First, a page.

If you are among the millions of Americans who have received or will receive a coronavirus economic impact payment from the federal government, you no doubt have questions about how to handle the payment when you file your taxes, including:
- Are economic impact payments considered taxable income?
- How will my economic impact payment affect my income tax refund?
- Are there situations where I may have to repay my economic impact payment?
- How do economic impact payments affect eligibility for unemployment and other benefits?
The $2.2 trillion coronavirus relief package passed by Congress provided for one-time payments of $1,200 for individuals making up to $75,000 per year, $2,400 for couples filing jointly, making up to $150,000 per year, and $500 for children under the age of 17. Individuals making between $75,000 and $99,000 and couples earning between $150,000 and $198,000 will receive reduced payments. Although commonly referred to as stimulus payments, these payments are prepaid tax credits for the 2020 tax year. This means that you will not have to consider the payment as income when you file your 2020 taxes, and the payment will not negatively affect any tax refund that you would otherwise receive.
The IRS will use the information from your 2019 or 2018 tax return to determine if you are eligible for the economic impact payment and then reconcile your eligibility when you file your 2020 taxes. This is relatively straightforward for individuals whose incomes don’t change much from year to year. What about individuals who experience a significant change in income or other major life events during 2020?
- If you were disqualified for an economic impact payment based on your 2018 or 2019 income but would qualify based on your 2020 income, you will receive the payment when you file your 2020 taxes.
- Individuals who receive economic impact payments but who would not have qualified based on their 2020 income will not be penalized or have to pay the money back.
- Individuals who have a child during 2020 will be able to claim an additional $500 as a credit on their 2020 taxes.
If you have recently experienced or are expecting a significant change in income or a significant life event, such as the birth of a child, you should consult a Charlotte CPA to determine how these changes will impact your eligibility for an economic impact payment.
A tax advisor in Charlotte NC can also advise you on how to utilize the extended tax filing deadline to your advantage. For example, you may want to postpone filing your 2019 return until you get your economic impact payment or until the July deadline if you qualify for the payment based on your 2018 income but would not qualify based on your 2019 income.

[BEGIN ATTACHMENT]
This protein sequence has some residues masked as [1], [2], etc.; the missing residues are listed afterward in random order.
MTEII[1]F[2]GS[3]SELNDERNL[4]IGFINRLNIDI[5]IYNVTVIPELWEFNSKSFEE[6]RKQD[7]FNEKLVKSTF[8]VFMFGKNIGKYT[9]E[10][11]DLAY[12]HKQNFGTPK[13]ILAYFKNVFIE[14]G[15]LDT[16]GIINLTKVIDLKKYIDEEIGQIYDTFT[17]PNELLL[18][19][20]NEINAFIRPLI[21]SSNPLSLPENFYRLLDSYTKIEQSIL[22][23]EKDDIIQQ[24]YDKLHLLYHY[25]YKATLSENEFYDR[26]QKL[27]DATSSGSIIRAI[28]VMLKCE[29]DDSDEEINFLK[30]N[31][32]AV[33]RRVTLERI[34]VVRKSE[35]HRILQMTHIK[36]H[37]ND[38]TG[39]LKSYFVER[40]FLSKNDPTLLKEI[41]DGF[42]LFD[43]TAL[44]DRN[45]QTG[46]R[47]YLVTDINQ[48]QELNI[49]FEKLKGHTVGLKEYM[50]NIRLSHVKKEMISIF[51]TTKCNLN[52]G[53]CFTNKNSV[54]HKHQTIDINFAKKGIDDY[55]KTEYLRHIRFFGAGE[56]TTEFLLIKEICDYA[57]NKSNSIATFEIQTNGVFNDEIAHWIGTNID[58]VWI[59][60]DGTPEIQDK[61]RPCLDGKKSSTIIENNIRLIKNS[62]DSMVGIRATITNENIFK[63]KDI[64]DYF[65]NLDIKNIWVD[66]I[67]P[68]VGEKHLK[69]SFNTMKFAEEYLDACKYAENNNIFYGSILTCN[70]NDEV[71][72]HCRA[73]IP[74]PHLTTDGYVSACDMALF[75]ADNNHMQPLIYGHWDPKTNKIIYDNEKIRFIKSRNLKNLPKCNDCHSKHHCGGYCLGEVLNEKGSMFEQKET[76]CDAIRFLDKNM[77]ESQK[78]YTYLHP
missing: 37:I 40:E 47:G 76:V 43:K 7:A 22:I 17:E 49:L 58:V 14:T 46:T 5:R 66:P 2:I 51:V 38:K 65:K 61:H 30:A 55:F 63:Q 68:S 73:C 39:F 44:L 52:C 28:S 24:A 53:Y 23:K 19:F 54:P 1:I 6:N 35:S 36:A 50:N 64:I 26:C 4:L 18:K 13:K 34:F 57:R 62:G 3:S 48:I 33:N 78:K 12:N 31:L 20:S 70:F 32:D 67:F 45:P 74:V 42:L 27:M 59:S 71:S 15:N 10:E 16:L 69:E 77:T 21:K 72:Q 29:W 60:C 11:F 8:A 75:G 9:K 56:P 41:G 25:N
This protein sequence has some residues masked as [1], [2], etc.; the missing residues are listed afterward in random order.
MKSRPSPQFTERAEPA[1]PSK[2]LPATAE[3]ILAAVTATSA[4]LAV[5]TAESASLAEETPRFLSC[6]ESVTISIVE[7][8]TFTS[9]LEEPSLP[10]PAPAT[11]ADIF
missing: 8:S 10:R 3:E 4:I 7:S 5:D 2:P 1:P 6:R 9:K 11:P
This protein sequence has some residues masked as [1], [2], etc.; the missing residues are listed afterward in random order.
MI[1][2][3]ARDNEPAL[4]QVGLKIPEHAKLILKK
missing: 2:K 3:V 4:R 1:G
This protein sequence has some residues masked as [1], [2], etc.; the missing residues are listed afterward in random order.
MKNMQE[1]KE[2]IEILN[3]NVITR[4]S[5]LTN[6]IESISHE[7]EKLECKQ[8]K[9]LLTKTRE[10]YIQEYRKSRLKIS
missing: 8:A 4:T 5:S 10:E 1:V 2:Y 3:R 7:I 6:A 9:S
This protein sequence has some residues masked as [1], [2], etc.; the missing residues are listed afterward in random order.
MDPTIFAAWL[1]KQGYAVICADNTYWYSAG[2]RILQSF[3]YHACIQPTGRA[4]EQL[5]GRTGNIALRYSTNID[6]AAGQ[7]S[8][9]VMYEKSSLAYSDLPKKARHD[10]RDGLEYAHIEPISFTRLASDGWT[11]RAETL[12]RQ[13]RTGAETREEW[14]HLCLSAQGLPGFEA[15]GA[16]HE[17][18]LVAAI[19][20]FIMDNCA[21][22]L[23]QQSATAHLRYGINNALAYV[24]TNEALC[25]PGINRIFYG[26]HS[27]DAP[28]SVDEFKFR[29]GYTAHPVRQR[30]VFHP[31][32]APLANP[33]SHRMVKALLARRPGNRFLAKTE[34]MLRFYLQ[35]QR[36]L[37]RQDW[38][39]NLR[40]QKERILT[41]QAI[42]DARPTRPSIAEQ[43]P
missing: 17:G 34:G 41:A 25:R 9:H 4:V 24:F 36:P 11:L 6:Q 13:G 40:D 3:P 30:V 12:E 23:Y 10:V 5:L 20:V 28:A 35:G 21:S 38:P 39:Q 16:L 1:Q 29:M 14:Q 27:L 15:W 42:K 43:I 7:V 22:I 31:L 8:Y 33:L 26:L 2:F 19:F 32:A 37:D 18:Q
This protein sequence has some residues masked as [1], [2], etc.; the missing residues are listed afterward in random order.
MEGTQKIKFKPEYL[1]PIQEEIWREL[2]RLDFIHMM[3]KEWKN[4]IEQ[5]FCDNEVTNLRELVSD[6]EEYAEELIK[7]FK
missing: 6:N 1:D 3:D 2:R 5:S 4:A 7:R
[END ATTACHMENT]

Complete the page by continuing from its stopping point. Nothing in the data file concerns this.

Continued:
The coronavirus relief bill also provides expanded unemployment benefits, including an extra $600 a week through July, for those who lose their jobs during the pandemic. Economic impact payments are not considered in determining eligibility for Social Security or unemployment. The expanded unemployment benefits also will not disqualify individuals from receiving Medicaid or benefits under the Children’s Health Insurance Program; however, the extra benefits may affect eligibility for the Supplemental Nutrition Assistance Program and insurance premium subsidies under the Affordable Care Act.
It is important to remember that unemployment benefits are subject to federal income tax and possibly even state and local taxes. The easiest way to deal with this is to fill out a form requesting that the payor withhold 10% of the weekly payment for taxes. You can also opt to make quarterly payments directly to the IRS. The third option is to simply pay what you owe when you file your taxes. This may work if you think your financial situation will dramatically improve by that time. Still, there is also the genuine possibility that you could be left with a significant tax bill that you find difficult to pay. Unemployment benefits that do not come from the federal or state government, such as voluntary contributions to a non-union unemployment fund, are taxable if they exceed the amount that you contributed.
Contact a Tax Accountant in Charlotte, NC
The COVID-19 pandemic has complicated the way we live our daily lives as well as our financial lives. As an experienced tax advisor in Charlotte, NC, Scott Boyar can walk you through the intricacies of the ever-changing federal and state tax landscape. Schedule a consultation today by calling 704-527-2725.